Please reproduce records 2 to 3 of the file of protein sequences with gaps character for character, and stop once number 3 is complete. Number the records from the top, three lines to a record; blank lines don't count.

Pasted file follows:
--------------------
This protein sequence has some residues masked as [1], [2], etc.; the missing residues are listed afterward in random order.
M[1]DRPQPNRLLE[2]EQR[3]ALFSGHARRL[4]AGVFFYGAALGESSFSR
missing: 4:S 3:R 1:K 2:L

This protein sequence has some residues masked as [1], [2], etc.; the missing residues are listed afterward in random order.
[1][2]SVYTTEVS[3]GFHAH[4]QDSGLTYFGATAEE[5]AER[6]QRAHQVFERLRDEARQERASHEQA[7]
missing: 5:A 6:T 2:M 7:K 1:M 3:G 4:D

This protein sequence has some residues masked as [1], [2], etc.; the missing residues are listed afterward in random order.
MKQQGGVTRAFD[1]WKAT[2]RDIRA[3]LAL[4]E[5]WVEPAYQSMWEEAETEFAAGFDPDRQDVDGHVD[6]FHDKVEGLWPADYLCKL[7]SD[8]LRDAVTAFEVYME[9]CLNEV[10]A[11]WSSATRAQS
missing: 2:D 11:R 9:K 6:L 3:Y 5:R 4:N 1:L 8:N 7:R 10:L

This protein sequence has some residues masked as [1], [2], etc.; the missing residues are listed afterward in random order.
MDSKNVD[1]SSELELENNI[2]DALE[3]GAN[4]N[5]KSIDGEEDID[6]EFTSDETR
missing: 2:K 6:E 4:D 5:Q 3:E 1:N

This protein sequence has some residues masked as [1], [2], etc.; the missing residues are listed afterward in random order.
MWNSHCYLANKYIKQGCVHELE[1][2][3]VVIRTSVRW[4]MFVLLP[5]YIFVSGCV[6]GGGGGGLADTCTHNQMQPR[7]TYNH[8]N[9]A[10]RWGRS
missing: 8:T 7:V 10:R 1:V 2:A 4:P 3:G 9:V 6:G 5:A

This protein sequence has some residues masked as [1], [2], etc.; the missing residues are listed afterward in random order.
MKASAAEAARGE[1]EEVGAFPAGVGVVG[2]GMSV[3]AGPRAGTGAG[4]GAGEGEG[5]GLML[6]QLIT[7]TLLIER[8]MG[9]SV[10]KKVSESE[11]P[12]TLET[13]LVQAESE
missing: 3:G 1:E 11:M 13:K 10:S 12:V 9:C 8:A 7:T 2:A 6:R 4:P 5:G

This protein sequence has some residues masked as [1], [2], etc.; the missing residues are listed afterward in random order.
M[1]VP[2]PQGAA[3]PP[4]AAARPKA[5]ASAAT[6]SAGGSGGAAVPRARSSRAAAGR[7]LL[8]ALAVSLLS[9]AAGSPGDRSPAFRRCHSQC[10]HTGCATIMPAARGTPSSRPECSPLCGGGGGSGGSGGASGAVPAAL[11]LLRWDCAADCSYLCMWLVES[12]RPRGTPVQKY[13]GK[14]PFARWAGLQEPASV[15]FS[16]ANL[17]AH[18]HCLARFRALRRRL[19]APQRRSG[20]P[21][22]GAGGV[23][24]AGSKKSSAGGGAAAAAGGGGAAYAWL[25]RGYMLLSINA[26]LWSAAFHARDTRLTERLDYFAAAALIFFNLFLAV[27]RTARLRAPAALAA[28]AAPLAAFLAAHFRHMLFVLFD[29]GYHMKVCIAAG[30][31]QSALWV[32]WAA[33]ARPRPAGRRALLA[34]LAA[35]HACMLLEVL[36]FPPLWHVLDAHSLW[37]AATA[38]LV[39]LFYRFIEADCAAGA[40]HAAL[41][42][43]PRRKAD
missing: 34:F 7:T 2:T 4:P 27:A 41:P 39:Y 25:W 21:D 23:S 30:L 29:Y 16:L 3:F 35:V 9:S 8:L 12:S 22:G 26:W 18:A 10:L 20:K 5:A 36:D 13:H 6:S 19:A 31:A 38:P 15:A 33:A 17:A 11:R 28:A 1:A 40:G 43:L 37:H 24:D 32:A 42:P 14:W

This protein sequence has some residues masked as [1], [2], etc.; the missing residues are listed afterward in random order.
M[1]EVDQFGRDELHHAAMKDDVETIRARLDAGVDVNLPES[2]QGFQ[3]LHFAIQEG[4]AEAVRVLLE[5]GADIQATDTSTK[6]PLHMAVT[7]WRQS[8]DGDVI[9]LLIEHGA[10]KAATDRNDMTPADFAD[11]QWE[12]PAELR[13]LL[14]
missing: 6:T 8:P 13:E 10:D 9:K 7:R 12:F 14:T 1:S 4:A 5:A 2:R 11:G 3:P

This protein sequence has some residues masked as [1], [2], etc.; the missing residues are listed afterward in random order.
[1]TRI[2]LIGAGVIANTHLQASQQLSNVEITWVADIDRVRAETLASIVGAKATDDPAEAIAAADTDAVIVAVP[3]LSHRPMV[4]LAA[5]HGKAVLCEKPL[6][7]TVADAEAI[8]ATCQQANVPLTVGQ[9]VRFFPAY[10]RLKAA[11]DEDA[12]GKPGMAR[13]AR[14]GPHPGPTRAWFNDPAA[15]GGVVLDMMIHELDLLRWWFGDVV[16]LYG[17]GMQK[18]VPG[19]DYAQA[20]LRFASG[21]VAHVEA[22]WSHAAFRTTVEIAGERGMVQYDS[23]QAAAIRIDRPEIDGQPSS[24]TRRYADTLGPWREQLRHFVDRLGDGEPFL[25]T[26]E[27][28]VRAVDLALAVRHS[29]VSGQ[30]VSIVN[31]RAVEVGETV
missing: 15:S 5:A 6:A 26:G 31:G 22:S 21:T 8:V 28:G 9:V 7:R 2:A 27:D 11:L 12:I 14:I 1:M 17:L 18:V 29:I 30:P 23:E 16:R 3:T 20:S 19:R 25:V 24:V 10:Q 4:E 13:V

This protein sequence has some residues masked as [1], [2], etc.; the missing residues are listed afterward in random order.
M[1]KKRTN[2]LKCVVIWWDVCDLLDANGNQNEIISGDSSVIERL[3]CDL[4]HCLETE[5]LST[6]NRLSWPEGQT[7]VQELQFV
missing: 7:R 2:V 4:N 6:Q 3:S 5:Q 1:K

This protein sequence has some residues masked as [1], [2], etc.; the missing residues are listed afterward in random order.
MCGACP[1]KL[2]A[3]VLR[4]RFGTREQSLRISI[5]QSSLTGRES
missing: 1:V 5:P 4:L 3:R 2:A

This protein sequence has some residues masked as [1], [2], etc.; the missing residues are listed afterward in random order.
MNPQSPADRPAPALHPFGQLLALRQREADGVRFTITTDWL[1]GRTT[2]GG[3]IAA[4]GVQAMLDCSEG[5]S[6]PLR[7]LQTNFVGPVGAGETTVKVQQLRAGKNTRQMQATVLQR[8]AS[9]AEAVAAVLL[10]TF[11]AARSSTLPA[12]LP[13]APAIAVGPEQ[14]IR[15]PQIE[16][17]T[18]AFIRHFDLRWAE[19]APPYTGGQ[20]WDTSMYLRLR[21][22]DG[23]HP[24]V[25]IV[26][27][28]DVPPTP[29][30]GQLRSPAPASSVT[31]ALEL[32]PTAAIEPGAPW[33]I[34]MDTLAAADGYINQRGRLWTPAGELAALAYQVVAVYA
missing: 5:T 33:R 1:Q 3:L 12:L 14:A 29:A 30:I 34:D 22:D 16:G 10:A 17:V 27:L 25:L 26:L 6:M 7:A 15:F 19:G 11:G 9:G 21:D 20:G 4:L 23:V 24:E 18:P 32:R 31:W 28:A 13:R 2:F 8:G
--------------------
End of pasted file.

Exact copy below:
This protein sequence has some residues masked as [1], [2], etc.; the missing residues are listed afterward in random order.
[1][2]SVYTTEVS[3]GFHAH[4]QDSGLTYFGATAEE[5]AER[6]QRAHQVFERLRDEARQERASHEQA[7]
missing: 5:A 6:T 2:M 7:K 1:M 3:G 4:D

This protein sequence has some residues masked as [1], [2], etc.; the missing residues are listed afterward in random order.
MKQQGGVTRAFD[1]WKAT[2]RDIRA[3]LAL[4]E[5]WVEPAYQSMWEEAETEFAAGFDPDRQDVDGHVD[6]FHDKVEGLWPADYLCKL[7]SD[8]LRDAVTAFEVYME[9]CLNEV[10]A[11]WSSATRAQS
missing: 2:D 11:R 9:K 6:L 3:Y 5:R 4:N 1:L 8:N 7:R 10:L